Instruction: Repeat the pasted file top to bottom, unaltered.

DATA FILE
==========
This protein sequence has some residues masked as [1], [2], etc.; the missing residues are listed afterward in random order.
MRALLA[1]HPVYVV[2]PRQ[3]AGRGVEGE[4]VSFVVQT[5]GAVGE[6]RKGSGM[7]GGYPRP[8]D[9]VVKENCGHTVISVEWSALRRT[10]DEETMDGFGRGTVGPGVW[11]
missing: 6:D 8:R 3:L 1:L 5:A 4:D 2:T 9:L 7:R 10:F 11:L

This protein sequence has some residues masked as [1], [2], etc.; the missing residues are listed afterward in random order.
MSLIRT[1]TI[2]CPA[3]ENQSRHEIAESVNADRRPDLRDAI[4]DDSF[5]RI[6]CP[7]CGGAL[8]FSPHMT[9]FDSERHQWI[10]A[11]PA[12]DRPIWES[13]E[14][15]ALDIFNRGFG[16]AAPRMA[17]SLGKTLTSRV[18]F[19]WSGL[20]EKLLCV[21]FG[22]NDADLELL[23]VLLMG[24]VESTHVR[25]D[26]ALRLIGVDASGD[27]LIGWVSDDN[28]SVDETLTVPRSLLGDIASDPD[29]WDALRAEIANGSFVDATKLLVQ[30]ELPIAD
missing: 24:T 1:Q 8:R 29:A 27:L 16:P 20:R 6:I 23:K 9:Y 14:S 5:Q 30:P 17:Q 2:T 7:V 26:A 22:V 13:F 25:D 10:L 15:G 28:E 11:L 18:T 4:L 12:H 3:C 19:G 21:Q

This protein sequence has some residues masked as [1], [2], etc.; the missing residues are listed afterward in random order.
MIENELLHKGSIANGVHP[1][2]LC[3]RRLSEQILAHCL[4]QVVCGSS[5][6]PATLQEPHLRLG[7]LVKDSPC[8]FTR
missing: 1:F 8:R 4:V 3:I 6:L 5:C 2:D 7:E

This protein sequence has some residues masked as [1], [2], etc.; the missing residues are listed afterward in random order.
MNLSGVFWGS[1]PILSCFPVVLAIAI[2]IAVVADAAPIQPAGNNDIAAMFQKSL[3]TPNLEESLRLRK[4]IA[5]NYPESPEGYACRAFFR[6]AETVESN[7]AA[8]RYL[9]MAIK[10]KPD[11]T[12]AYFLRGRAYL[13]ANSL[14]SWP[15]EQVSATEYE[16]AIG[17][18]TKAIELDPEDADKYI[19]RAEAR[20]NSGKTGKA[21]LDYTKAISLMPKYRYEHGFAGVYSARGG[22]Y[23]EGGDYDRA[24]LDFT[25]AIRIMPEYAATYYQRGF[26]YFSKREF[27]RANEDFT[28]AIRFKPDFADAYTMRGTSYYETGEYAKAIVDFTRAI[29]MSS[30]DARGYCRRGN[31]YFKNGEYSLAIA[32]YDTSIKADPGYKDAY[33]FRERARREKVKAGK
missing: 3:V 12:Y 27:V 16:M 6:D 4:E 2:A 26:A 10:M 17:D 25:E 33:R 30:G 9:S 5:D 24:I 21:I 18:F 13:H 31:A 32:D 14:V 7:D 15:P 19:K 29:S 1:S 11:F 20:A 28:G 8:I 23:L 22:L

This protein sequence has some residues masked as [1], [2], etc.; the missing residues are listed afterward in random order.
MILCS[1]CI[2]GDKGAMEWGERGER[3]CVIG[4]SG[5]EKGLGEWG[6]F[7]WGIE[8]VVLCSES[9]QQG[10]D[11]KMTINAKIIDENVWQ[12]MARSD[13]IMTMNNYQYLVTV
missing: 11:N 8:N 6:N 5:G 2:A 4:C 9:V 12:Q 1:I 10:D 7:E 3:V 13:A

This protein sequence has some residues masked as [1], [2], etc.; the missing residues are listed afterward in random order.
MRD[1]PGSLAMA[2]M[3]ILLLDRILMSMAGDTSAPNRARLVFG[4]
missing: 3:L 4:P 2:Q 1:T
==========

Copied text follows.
This protein sequence has some residues masked as [1], [2], etc.; the missing residues are listed afterward in random order.
MRALLA[1]HPVYVV[2]PRQ[3]AGRGVEGE[4]VSFVVQT[5]GAVGE[6]RKGSGM[7]GGYPRP[8]D[9]VVKENCGHTVISVEWSALRRT[10]DEETMDGFGRGTVGPGVW[11]
missing: 6:D 8:R 3:L 1:L 5:A 4:D 2:T 9:L 7:R 10:F 11:L

This protein sequence has some residues masked as [1], [2], etc.; the missing residues are listed afterward in random order.
MSLIRT[1]TI[2]CPA[3]ENQSRHEIAESVNADRRPDLRDAI[4]DDSF[5]RI[6]CP[7]CGGAL[8]FSPHMT[9]FDSERHQWI[10]A[11]PA[12]DRPIWES[13]E[14][15]ALDIFNRGFG[16]AAPRMA[17]SLGKTLTSRV[18]F[19]WSGL[20]EKLLCV[21]FG[22]NDADLELL[23]VLLMG[24]VESTHVR[25]D[26]ALRLIGVDASGD[27]LIGWVSDDN[28]SVDETLTVPRSLLGDIASDPD[29]WDALRAEIANGSFVDATKLLVQ[30]ELPIAD
missing: 24:T 1:Q 8:R 29:A 27:L 16:P 20:R 6:I 23:K 9:Y 14:S 5:Q 30:P 17:Q 2:T 7:V 26:A 22:V 13:F 25:D 10:L 15:G 28:E 11:L 18:T 4:L 12:H 3:C 19:G 21:Q

This protein sequence has some residues masked as [1], [2], etc.; the missing residues are listed afterward in random order.
MIENELLHKGSIANGVHP[1][2]LC[3]RRLSEQILAHCL[4]QVVCGSS[5][6]PATLQEPHLRLG[7]LVKDSPC[8]FTR
missing: 1:F 8:R 4:V 3:I 6:L 5:C 2:D 7:E

This protein sequence has some residues masked as [1], [2], etc.; the missing residues are listed afterward in random order.
MNLSGVFWGS[1]PILSCFPVVLAIAI[2]IAVVADAAPIQPAGNNDIAAMFQKSL[3]TPNLEESLRLRK[4]IA[5]NYPESPEGYACRAFFR[6]AETVESN[7]AA[8]RYL[9]MAIK[10]KPD[11]T[12]AYFLRGRAYL[13]ANSL[14]SWP[15]EQVSATEYE[16]AIG[17][18]TKAIELDPEDADKYI[19]RAEAR[20]NSGKTGKA[21]LDYTKAISLMPKYRYEHGFAGVYSARGG[22]Y[23]EGGDYDRA[24]LDFT[25]AIRIMPEYAATYYQRGF[26]YFSKREF[27]RANEDFT[28]AIRFKPDFADAYTMRGTSYYETGEYAKAIVDFTRAI[29]MSS[30]DARGYCRRGN[31]YFKNGEYSLAIA[32]YDTSIKADPGYKDAY[33]FRERARREKVKAGK
missing: 3:V 12:Y 27:V 16:M 6:D 4:E 2:A 26:A 10:M 17:D 25:E 33:R 30:G 9:S 5:D 24:I 21:I 18:F 13:H 31:A 32:D 14:V 7:D 15:P 19:K 29:S 1:S 11:F 20:A 28:G 8:I 23:L 22:L

This protein sequence has some residues masked as [1], [2], etc.; the missing residues are listed afterward in random order.
MILCS[1]CI[2]GDKGAMEWGERGER[3]CVIG[4]SG[5]EKGLGEWG[6]F[7]WGIE[8]VVLCSES[9]QQG[10]D[11]KMTINAKIIDENVWQ[12]MARSD[13]IMTMNNYQYLVTV
missing: 11:N 8:N 6:N 5:G 2:A 4:C 9:V 12:Q 1:I 10:D 7:E 3:V 13:A

This protein sequence has some residues masked as [1], [2], etc.; the missing residues are listed afterward in random order.
MRD[1]PGSLAMA[2]M[3]ILLLDRILMSMAGDTSAPNRARLVFG[4]
missing: 3:L 4:P 2:Q 1:T